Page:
Building the beta

It’s been a busy couple of weeks on the project as we’ve moved on to building a working version of the new site.

Managing the look and feel

The alpha prototype for was built using the Government Digital Service prototyping kit and incorporates components from both the GOV.UK and websites. We’ve done 6 rounds of lab testing and various online tests and we’re happy that the proposed elements and components are understood by and work well for users.

a screenshot taken from our design system that shows details of how the page heading and typography is formatted

Our next step has been to create a design studio of components and elements which basically splits our proposed user interface into smaller, more manageable parts and describes how it can be assembled into site templates. This includes things like:

  • Identity: Typefaces, typography, primary and secondary colours
  • Elements: Buttons, links, inputs, drop-downs
  • Components: Something like a navigation menu that uses several elements
  • Pages: Collections of components

Defining the building blocks of the website in this way ensures consistency across the site. Because we’re annotating it everyone will know when certain elements and components should be used. This is particularly useful for third-party suppliers who can use the design studio to create a more seamless experience for users stepping off the main site into their product.

Installing Stockport’s code

In my last post, The platform, I talked about our project approach which is to reuse code that Stockport Metropolitan Council have developed.

It’s been really interesting to see just how quickly our developer has been able to get a site up and running. This has involved:

  • Setting up our instance of Contentful (the Content Management System)
  • Taking the Stockport code and reconfiguring it for Essex
  • Investigating our proposed cloud solution and installing the site in it
  • Setting up the site preview
  • Merging the design studio templates into the site code
  • Starting to document the work so far

We’ve obviously got a number of significant tasks to complete before we’re launching a public beta, but it’s been encouraging to see the last 15 days deliver something that we can interact with.


This is at the forefront of our mind as new regulations came into force on 23 September which mean that we must meet the WCAG 2.1 AA accessibility standard by ensuring the new website is ‘perceivable, operable, understandable and robust’.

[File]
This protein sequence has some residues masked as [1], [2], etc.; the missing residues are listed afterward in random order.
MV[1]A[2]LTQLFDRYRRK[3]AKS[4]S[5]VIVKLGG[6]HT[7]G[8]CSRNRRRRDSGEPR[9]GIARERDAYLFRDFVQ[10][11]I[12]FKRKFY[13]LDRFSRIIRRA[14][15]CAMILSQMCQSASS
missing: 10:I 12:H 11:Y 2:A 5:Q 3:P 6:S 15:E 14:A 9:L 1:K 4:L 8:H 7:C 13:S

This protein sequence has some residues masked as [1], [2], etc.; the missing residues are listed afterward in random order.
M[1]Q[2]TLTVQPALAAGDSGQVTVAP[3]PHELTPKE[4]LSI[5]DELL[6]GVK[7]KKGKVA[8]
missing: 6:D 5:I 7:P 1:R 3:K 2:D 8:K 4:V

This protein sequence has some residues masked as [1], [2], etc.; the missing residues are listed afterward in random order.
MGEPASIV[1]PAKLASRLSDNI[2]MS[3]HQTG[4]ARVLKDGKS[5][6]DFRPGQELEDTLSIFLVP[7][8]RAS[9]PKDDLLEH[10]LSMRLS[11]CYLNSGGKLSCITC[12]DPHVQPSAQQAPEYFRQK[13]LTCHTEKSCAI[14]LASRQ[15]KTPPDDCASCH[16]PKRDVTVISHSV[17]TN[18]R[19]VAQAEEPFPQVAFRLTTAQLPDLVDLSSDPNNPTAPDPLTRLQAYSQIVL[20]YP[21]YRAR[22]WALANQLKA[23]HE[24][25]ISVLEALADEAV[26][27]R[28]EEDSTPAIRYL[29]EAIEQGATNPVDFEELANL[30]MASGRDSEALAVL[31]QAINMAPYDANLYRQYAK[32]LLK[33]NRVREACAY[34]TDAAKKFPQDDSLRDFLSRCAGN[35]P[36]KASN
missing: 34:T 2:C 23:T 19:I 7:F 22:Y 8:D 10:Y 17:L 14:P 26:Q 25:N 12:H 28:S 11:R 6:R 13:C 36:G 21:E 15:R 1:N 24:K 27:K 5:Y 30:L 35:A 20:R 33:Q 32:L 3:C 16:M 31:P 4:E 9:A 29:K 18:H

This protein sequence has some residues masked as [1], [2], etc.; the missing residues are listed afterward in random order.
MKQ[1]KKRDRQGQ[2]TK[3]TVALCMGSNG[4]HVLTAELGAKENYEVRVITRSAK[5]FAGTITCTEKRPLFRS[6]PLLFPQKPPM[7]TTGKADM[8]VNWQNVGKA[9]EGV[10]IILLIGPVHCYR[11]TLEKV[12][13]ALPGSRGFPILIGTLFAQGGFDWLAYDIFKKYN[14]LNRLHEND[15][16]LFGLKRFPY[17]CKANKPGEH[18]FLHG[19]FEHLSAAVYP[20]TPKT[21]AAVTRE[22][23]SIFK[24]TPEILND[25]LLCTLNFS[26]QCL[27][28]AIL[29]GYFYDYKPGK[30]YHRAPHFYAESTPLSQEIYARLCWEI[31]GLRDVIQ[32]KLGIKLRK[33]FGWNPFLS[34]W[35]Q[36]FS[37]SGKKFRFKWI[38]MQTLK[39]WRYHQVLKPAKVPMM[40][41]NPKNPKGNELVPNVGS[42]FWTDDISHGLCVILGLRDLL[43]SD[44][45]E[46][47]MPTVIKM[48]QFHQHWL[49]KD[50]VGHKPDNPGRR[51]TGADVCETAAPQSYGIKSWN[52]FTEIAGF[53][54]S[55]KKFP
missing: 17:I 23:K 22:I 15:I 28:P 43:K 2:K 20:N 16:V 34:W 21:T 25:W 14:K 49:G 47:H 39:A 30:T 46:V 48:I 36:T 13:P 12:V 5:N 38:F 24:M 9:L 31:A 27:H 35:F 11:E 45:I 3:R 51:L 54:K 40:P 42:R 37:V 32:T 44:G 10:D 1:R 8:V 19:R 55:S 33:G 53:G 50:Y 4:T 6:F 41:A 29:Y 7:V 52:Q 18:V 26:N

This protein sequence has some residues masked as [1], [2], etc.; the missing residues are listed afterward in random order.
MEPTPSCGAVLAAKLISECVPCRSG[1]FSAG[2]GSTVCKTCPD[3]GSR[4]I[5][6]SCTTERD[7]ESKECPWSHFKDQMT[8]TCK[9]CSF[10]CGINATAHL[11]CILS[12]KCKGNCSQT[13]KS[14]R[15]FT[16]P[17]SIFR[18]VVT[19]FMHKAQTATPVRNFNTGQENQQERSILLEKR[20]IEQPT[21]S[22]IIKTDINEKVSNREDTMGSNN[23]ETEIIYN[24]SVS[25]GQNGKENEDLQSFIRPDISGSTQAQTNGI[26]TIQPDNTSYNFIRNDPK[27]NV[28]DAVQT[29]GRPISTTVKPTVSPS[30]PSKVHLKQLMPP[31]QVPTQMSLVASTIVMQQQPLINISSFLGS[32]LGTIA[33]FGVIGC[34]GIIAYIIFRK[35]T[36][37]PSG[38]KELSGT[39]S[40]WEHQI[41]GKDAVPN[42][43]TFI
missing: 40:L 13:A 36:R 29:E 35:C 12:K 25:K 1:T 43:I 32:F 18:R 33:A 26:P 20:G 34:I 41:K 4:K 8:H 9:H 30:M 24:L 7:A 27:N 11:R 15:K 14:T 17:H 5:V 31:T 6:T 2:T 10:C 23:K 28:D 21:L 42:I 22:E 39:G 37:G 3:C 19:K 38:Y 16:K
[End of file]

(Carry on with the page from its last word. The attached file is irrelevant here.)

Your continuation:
As a team we’ve got good collective knowledge about making code and content accessible and we’ve got access to paid for and free tools to help us with this. Nothing quite delivers like real world testing, though, and we’ll be engaging with members of our staff disability forum and groups within the community as part of our private beta testing.

Overcoming findability issues

We know that findability is the number one issue for users trying to interact with us online. It’s why we’re taking time to make sure that we’ve got the information architecture and search function right.

We completed an Information Architecture project this week which will help us to organise, label and structure our content on the new site. This will be built into our new site just after Christmas.

We’ve also been looking at the work involved in setting up a really good search function. It looks like 3-4 weeks work to identify and input search terms and mis-spellings for each of our content pages. Back-breaking work but it’s absolutely worth it.

Our panel of users

Narelle Ong, our User Researcher, posted User testing: creating our own user panel back in September talking about recruiting to the panel.

Identifying users to test with has been incredibly time-consuming over the past year. Setting up the user panel has meant that we have a fantastically supportive group of people that we can test with quickly and often, without having to recruit each time. This will be really helpful as we test the private beta.

One recruitment method that worked really well on the current website was replacing an e-newsletter sign-up message with one recruiting to the panel. It’s delivered over 250 sign-ups and taken us closer to Narelle’s target of 500 panel members.

A big thanks to everyone who’s signed up so far!!

Next steps for early in the new year

  • Technical and accessibility testing
  • Continuing content re-design work on Education, Business, Running the Council, Registrars, Blue Badge
  • Planning for content migration, measurement and user testing

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